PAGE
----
“This is how we do things here, remember?” he said. Mica looked down into the emptiness below her. “Besides, I can hide you down there when the soldiers go door-to-door looking for whoever it is they want. But you wouldn’t know anything about that siren, now would you?” He sipped his coffee again and motioned to the stairs. “No trick. Hurry up. I have work to do. Antiques don’t just sit around waiting for me to find them.”

“Fine,” Mica grumbled and climbed down the stairs. Ben went last, keeping the gun aimed at the man and his coffee. At the bottom of the stairs, the scent of cool dirt and old paper filled her nose. There was also a musty, mossy scent, and something sharp, like water.

“Hit the light, will you?” the man asked as he pulled the overhead door shut.

Mica found a string hanging from the ceiling, and a single bulb came to life. The room was large and dirty, and a strange device like a large lantern sat on a table in the center of the room. Boxes and boxes and boxes marked like graves lined the walls. Mica craned her neck to see inside one of the boxes, and her heart leaped. Ancient books. Tons of them.

In the safety of the hidden room, Ben lowered the gun a bit.

“We’ll be safe down here, even if they search the shop,” the man said, flicking a switch on the lantern-like device. Mica felt something go furry in her head like peach fuzz suddenly covered her brain. But the feeling was so slight that she wasn’t sure if it was a headache or something more or nothing at all.

“What’s your name?” Ben asked the man.

“Louis. And you two are from the Unseen.”

“That’s right.”

Louis chuckled to himself. “No. You’re not,” he said and blew on his coffee. Something in his voice triggered warnings screaming in Mica’s mind. “The Unseen don’t send people like you to sneak through windows. You’re not supposed to be here,” Louis said with narrowed eyes. From the pocket of his pajamas, he produced a gun and pointed it at Mica.

She took a step back in surprise.

“Gun. On the ground. Now,” Louis said and put his coffee cup on the table.

Mica waited for Ben to control Louis, but nothing happened. Ben stared hard, concentration making his face go red. And nothing happened.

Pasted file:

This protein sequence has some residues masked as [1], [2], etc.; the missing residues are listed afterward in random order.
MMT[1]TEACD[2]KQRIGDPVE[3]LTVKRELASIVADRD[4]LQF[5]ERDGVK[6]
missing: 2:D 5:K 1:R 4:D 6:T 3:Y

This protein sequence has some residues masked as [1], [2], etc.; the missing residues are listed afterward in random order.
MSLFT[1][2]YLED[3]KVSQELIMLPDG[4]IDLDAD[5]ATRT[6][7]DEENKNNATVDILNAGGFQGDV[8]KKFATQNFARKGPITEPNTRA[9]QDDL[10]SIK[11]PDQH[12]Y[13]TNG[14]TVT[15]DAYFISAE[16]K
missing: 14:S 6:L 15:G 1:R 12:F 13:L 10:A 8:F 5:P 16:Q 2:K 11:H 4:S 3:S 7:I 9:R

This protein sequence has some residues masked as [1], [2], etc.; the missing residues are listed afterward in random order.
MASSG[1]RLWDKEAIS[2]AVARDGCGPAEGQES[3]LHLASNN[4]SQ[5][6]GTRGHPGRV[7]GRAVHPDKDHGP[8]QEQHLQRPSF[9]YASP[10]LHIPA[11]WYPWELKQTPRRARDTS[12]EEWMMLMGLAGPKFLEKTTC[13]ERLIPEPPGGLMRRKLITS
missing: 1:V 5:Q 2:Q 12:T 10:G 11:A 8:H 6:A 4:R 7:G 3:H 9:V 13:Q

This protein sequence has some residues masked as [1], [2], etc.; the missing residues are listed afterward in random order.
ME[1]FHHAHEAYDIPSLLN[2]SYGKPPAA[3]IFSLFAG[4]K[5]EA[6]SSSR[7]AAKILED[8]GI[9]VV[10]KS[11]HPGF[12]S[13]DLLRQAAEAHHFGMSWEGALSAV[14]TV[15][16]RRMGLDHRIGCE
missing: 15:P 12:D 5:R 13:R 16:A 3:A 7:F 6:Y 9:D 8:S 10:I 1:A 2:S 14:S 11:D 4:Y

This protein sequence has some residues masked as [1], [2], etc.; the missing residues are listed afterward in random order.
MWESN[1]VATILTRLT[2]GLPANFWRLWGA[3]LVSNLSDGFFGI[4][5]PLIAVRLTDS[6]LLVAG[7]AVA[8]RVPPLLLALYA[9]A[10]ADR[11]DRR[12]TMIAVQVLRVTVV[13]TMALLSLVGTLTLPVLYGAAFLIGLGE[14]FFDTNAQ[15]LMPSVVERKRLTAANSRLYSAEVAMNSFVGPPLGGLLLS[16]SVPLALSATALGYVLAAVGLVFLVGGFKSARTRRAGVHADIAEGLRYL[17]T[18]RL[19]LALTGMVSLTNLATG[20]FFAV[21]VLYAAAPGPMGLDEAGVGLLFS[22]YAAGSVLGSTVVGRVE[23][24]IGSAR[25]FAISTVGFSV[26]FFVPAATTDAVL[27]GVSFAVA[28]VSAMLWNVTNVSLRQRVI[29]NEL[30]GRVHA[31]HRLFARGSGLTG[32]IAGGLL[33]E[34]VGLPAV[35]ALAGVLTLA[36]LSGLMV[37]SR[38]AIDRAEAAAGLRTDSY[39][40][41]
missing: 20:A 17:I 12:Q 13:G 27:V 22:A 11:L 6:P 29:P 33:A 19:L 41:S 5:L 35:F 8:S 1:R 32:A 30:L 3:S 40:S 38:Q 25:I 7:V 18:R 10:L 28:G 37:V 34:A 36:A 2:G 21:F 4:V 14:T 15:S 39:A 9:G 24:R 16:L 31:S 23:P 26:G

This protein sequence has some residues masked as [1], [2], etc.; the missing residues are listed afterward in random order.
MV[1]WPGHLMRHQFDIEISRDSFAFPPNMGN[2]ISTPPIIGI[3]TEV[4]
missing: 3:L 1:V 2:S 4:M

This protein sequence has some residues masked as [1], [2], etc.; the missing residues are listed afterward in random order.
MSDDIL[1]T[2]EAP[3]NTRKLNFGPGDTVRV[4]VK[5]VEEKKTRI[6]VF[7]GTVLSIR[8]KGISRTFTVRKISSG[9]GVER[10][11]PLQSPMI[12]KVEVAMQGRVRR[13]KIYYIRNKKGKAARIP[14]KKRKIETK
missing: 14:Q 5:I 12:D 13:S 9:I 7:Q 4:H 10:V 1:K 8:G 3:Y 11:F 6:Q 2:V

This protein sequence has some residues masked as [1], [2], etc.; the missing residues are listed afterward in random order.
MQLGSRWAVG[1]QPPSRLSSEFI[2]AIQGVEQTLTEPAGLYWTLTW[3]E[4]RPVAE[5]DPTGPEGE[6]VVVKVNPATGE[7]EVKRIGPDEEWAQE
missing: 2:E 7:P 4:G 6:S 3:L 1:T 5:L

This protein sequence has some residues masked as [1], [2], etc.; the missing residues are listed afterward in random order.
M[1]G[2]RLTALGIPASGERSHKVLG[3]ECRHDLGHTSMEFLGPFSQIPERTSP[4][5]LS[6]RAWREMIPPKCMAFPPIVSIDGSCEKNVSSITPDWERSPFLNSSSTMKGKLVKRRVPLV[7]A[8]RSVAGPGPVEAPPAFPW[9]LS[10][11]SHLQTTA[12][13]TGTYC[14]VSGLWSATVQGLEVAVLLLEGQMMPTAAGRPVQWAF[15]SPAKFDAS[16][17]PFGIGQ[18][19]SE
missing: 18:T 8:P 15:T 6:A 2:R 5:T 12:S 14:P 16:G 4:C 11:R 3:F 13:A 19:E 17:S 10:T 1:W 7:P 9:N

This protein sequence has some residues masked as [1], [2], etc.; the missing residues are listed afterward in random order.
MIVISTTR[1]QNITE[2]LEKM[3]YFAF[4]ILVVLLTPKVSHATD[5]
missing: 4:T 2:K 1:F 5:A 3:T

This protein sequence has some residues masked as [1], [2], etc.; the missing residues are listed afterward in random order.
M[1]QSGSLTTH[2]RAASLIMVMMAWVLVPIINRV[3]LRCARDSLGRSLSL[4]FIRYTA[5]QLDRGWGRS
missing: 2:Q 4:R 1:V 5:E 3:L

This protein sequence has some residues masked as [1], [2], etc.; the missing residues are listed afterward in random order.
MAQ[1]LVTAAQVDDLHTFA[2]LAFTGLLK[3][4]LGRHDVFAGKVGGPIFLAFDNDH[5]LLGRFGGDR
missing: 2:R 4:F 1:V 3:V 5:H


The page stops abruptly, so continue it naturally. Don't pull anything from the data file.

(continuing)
“I said, gun on the ground. Now,” Louis said with an irritated gesture. “Or I shoot the girl. Oh, and hands up.”

A small drop of blood dripped from Ben’s nose. “All right, fine.” Ben tossed the gun to the dirt floor and dabbed at his nose. He looked at the lantern-like device and frowned. Fear grinned at Mica, her face white and gaunt in the light of the single bulb. Mica wondered why Ben couldn’t use his abilities, but she and Ben slowly raised their arms.

Louis picked up the gun and set it on the table with the glowing device. “Now. Who are you, really, and why are you here? Are you from the Health Center?”

“No,” Ben said. “Like I said, we’re from the Unseen City.”

“Try again.”

“It’s the truth, don’t believe me?”

“No.”

“We’re with the Office of Military Strategy and Intelligence,” Mica said.

“Nope. Who are you?”

“The Overseer sent us.”

“Really?”

“Really,” Mica said, matching Louis’ mock surprise.

“I doubt that very much. Who is the Overseer?”

Mica swallowed. “Alayla Mason.” She hoped she was right.

Louis smiled. “Sure. But they’ve been pulling everyone out. They wouldn’t send someone new, untrained, and stupid. Not now.”

“Hey!” Mica said, offended. “Who you calling stupid?”

“Why? What’s happening now?” Ben asked, ignoring Mica.

“If you’re from the Unseen, then you should know, shouldn’t you?”

“Look, we were refugees from Nova, and we escaped. We’re here for your help,” Mica said, her hands shaking in frustration. “We need to find someone.”

“And so you decided to come back to Windrose after escaping? I don’t think so. No more lies. How did you two even get into the city anyway?” Louis asked, almost as an afterthought, but the light in his eyes changed.

“Styx,” Ben said quickly. Mica kept her mouth shut.

Louis narrowed his eyes at Ben. “I’m only going to ask one more time: who are you, and what do you want?”

“The Overseer has one last job for Hermes,” Ben said.

Louis frowned and raised the gun, pointing it directly into Mica’s face. “Nope. Definitely the wrong answer,” he said.

Ben stepped in front of Mica with his hands up. “Come on, now, let’s just talk about this.”

“Okay. You tell me who you are and what you’re doing here, and maybe I won’t kill you both. Maybe. You never know. It’s worth a shot. Pun intended.”

“Aaron sent us!” Mica yelped. She didn’t want to bring him into this, but she didn’t have a choice.

“I don’t know anyone named Aaron.”